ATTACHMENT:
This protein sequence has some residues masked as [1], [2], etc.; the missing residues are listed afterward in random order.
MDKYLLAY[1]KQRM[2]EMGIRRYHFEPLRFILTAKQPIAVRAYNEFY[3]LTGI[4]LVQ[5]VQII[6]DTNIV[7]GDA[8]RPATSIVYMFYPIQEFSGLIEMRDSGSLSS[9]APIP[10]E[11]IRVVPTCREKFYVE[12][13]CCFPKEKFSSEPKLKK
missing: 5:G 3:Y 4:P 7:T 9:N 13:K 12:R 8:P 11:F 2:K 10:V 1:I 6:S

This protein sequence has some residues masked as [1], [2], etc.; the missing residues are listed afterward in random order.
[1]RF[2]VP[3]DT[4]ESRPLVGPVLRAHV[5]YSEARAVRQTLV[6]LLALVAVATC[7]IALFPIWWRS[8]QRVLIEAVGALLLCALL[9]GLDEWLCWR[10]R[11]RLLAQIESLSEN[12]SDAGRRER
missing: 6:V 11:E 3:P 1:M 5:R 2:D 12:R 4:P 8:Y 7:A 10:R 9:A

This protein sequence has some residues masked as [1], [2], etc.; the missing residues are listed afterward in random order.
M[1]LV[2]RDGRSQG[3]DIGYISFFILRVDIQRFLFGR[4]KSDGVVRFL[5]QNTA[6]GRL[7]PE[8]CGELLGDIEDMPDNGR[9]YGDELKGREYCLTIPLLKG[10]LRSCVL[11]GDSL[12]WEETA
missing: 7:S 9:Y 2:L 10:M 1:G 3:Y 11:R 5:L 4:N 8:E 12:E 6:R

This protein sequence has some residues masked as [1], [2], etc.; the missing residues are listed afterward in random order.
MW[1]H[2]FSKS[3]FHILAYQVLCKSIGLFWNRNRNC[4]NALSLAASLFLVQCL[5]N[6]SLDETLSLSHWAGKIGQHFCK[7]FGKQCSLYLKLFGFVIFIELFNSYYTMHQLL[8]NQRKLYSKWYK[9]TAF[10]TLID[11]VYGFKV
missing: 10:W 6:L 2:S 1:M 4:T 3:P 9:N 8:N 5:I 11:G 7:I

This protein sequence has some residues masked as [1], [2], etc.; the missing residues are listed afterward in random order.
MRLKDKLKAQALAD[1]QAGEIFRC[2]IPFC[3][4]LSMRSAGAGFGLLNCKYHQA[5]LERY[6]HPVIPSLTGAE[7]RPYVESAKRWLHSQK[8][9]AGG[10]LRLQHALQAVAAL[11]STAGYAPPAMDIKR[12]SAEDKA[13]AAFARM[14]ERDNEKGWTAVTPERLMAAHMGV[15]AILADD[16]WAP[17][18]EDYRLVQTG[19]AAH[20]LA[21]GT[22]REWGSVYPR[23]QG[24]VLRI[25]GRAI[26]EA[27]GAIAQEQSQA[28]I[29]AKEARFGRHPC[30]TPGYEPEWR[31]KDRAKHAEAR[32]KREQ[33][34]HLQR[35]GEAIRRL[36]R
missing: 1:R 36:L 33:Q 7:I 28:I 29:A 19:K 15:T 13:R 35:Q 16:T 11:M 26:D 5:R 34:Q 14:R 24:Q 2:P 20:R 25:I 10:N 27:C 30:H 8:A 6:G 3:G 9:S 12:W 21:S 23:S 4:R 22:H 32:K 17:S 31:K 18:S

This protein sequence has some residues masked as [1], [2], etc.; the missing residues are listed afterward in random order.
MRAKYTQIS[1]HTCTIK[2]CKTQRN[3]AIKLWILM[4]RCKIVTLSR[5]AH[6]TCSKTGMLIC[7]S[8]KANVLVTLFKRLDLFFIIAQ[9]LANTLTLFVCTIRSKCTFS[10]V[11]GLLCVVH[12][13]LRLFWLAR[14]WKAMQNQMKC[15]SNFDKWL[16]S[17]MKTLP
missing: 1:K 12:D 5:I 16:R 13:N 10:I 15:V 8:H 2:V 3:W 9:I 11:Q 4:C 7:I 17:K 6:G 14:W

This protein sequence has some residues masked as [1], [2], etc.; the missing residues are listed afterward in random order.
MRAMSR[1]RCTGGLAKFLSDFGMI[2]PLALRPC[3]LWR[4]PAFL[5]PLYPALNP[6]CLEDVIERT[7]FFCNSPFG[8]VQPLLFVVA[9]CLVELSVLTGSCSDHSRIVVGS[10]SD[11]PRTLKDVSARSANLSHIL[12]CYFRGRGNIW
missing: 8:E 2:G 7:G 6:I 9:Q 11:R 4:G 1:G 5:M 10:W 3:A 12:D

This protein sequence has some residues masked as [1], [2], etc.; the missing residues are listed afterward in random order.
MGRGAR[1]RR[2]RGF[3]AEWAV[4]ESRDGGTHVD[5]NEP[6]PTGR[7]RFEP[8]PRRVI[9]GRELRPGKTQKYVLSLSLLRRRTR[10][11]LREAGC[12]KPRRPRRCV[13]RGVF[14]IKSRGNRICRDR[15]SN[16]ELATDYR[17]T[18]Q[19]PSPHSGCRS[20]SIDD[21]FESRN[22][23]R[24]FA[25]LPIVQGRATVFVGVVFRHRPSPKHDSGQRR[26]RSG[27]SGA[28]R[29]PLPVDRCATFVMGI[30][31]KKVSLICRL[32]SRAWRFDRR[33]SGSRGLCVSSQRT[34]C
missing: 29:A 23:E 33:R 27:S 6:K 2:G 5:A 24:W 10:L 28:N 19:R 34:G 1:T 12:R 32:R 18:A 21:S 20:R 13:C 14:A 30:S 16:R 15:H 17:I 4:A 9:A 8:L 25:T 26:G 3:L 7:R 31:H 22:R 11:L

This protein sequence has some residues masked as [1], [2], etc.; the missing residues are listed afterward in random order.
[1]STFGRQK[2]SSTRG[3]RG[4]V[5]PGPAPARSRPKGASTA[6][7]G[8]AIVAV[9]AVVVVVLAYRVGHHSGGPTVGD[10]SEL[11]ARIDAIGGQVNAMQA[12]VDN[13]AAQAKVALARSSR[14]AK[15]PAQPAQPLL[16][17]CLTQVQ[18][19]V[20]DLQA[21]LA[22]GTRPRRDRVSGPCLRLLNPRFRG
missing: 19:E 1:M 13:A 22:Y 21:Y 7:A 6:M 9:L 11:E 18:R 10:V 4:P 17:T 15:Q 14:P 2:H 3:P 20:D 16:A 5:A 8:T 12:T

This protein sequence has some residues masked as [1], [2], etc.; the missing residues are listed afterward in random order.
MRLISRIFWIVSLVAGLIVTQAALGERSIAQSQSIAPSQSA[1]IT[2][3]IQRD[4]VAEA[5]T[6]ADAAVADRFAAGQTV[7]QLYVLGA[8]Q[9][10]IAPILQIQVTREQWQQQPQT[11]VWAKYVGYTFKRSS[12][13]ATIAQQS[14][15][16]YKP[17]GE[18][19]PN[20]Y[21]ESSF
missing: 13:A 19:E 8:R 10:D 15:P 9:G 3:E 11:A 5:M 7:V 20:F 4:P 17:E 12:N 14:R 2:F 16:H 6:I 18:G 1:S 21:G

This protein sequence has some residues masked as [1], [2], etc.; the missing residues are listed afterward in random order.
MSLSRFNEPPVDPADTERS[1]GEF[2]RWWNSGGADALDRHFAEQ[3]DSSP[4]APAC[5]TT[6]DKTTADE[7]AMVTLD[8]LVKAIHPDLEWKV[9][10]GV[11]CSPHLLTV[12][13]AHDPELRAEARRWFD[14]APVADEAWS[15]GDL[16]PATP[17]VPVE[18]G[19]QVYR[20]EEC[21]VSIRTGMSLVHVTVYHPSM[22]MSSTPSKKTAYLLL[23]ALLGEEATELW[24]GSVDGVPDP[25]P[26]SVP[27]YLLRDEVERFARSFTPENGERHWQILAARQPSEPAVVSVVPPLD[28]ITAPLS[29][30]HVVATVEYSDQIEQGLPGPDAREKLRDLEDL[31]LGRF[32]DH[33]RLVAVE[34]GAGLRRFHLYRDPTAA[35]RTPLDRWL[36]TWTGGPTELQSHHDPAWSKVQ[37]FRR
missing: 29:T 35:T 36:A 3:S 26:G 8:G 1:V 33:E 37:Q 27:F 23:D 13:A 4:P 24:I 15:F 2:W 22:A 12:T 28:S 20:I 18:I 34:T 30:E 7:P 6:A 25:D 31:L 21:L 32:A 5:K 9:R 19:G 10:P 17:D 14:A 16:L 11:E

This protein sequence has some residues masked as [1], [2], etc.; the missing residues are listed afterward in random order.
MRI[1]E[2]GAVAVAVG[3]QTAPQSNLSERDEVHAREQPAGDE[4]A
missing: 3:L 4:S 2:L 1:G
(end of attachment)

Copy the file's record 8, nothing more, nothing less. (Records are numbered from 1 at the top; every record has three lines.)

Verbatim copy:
This protein sequence has some residues masked as [1], [2], etc.; the missing residues are listed afterward in random order.
MGRGAR[1]RR[2]RGF[3]AEWAV[4]ESRDGGTHVD[5]NEP[6]PTGR[7]RFEP[8]PRRVI[9]GRELRPGKTQKYVLSLSLLRRRTR[10][11]LREAGC[12]KPRRPRRCV[13]RGVF[14]IKSRGNRICRDR[15]SN[16]ELATDYR[17]T[18]Q[19]PSPHSGCRS[20]SIDD[21]FESRN[22][23]R[24]FA[25]LPIVQGRATVFVGVVFRHRPSPKHDSGQRR[26]RSG[27]SGA[28]R[29]PLPVDRCATFVMGI[30][31]KKVSLICRL[32]SRAWRFDRR[33]SGSRGLCVSSQRT[34]C
missing: 29:A 23:E 33:R 27:S 6:K 2:G 5:A 24:W 10:L 28:N 19:R 34:G 1:T 12:R 32:R 18:A 21:S 20:R 13:C 14:A 30:S 16:R 15:H 17:I 4:A 9:A 8:L 25:T 26:G 3:L 7:R 31:H 22:R 11:L